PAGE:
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Cubans cheer as internet goes nationwide for a day (Reuters)

Cuba’s government said it provided free internet to the Communist-run island’s more than 5 million cellphone users on Tuesday, in an eight-hour test before it launches sales of the service.

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14 August 2018

So dropping a c-bomb isn't okay, but rape threats are? (Stuff)

I dream of a world where I can use the full c-word in a published sentence. Just now, I typed it out for size. It felt good. Real good.

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Inside Twitter's Struggle Over What Gets Banned (New York Times)

With his arms folded, Jack Dorsey paced back and forth in a conference room at Twitter’s headquarters on Friday afternoon.

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Facebook Banned Infowars. Now What? (New York Times)

Late on Sunday, after returning to his hotel room on a trip away from home, Mark Zuckerberg made a decision he had hoped to avoid.

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Why some computer viruses refuse to die (BBC News)

There are zombies on the internet - odd, undead lumps of code that roam endlessly seeking and finding fresh victims to infect that help keep the whole ugly horde staggering on, and on.

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Alex Jones and the Bigger Questions of Internet Governance (CATO Institute)

Last week Facebook, Google, and Apple removed videos and podcasts by the prominent conspiracy theorist Alex Jones from their platforms (Twitter did not). Their actions may have prompted increased downloads of Jones’ Infowars app. Many people are debating these actions, and rightly so. But I want to look at the governance issues related to the Alex Jones imbroglio.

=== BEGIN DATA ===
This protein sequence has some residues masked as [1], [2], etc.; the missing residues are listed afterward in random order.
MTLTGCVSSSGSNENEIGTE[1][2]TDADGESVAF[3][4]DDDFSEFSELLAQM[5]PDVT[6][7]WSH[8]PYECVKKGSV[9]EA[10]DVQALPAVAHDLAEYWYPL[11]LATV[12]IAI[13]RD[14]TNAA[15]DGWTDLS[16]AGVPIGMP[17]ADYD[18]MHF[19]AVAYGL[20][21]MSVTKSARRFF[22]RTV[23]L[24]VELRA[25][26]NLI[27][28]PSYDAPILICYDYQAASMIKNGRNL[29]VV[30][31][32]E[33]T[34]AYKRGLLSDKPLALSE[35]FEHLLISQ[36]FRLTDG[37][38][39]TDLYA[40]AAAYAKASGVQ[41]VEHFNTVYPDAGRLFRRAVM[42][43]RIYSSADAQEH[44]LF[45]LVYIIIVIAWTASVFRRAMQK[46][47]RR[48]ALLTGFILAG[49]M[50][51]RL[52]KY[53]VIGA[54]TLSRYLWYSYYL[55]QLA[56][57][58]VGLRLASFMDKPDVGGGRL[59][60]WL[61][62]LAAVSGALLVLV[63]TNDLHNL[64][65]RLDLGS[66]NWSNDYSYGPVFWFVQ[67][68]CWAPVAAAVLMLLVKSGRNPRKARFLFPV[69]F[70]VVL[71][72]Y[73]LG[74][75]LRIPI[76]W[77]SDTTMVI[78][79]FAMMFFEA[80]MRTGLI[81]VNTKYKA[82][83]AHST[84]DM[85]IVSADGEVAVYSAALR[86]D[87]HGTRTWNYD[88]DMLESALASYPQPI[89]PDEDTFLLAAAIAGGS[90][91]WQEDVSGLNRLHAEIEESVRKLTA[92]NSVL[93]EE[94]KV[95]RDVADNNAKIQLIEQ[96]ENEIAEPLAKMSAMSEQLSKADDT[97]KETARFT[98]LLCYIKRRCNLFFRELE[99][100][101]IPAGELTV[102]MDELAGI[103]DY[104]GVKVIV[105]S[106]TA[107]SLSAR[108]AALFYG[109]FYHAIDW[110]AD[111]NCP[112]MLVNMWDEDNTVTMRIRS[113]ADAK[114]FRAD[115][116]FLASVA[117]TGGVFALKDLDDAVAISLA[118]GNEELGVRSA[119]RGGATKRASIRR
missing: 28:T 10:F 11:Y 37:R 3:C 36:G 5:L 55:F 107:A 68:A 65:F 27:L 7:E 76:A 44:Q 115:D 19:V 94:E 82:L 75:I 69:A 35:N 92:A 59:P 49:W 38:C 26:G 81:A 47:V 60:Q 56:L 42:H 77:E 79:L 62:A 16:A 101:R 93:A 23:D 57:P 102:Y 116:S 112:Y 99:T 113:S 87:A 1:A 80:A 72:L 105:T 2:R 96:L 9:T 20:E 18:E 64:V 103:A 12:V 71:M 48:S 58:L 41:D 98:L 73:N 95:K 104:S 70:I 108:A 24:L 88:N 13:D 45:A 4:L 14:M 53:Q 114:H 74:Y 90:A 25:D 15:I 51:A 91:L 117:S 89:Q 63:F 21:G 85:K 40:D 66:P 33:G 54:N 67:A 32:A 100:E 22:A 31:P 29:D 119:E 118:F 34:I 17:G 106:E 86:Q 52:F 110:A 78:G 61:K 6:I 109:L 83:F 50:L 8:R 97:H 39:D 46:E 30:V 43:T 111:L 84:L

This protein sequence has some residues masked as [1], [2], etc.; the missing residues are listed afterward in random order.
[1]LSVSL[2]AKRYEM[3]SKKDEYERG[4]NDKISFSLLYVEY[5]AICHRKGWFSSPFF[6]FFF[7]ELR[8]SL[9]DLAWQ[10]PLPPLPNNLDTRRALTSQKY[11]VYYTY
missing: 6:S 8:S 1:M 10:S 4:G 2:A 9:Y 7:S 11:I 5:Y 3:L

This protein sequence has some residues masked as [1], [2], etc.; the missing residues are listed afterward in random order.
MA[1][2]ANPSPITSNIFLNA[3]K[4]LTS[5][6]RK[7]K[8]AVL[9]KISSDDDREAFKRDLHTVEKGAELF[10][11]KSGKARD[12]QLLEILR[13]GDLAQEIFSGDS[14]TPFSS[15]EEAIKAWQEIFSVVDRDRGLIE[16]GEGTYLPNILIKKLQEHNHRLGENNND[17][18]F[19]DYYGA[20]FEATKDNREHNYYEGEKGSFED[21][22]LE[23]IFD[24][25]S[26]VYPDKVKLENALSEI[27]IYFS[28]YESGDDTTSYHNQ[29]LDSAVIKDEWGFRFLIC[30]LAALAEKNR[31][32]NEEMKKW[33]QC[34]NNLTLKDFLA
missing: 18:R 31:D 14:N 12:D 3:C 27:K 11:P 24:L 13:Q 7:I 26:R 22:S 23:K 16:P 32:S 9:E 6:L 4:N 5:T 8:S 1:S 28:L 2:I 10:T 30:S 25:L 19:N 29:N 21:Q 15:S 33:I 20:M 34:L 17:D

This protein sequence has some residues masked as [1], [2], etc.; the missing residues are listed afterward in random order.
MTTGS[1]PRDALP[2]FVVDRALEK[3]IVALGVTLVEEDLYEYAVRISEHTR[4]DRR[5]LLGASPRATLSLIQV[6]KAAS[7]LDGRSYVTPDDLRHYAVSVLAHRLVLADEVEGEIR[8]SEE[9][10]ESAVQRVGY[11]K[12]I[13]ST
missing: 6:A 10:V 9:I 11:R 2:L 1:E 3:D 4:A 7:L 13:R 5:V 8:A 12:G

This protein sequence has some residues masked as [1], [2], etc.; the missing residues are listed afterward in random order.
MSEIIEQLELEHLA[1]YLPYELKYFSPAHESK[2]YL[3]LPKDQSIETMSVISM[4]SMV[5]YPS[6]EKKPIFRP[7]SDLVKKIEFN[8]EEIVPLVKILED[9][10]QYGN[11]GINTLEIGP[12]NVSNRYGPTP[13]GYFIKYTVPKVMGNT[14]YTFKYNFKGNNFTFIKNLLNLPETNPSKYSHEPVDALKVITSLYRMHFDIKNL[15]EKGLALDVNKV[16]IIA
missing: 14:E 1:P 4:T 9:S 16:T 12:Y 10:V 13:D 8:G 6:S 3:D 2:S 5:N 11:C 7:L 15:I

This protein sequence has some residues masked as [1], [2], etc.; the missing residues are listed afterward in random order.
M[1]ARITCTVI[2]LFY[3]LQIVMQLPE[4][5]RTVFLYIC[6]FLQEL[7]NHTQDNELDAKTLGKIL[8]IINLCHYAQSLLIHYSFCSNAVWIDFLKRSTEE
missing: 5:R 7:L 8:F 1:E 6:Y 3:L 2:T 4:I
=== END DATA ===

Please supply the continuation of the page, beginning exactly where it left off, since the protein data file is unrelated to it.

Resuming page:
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Australia plans law for tech firms to hand over encrypted private data (Reuters)

Australia on Tuesday proposed a new law requiring technology firms such as Alphabet Inc’s Google, Facebook and Apple to give police access to private encrypted data linked to suspected illegal activities.

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11 August 2018

Hate speech crackdown spreads to behind-the-scenes tech (New York Times)

The tech industry’s crackdown on content from right-wing users spread this week from social media platforms to behind-the-scenes companies that do not typically take on free speech issues, a sign of heightened aggressiveness ahead of a planned far-right gathering this weekend inspired by the riots in Charlottesville.

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Blue light from phone screens accelerates blindness, study finds (The Guardian)

Scientists say they have found how blue light from smartphones, laptops and other digital devices damages vision and can speed up blindness.

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Hackers cause most data breaches, but accidents by normal people aren't far behind (ABC News)

Have you ever had your personal information leaked on the internet? Maybe it was something you purchased online from a website, only to find out that the company was hacked months later? If the answer is “yes”, you probably want to know whether the breach was reported and dealt with.

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Warning over satellite security bugs (BBC News)

Satellite systems used on aircraft, ships and by the military contain bugs that could let hackers take control of them, a security researcher has warned.

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09 August 2018

The Internet Trolls Have Won. Sorry, There's Not Much You Can Do. (New York Times)

This column is going to be a bit unusual. Typically, I write about a broad tech problem and offer some solutions. But this week, I’ve stumbled into a topic that many agree has no easy fix: online comments.

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08 August 2018

Internet use at record level but Britons are lax about web security (The Guardian)

Internet use inBritain has risen to record levels but there is a worrying lack of awareness around security, figures show.

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Bitcoin Speculators, Not Drug Dealers, Dominate Crypto Use Now (Bloomberg)

The ratio of legal to illegal activity in Bitcoin has flipped, according to Lilita Infante at the U.S. Drug Enforcement Administration.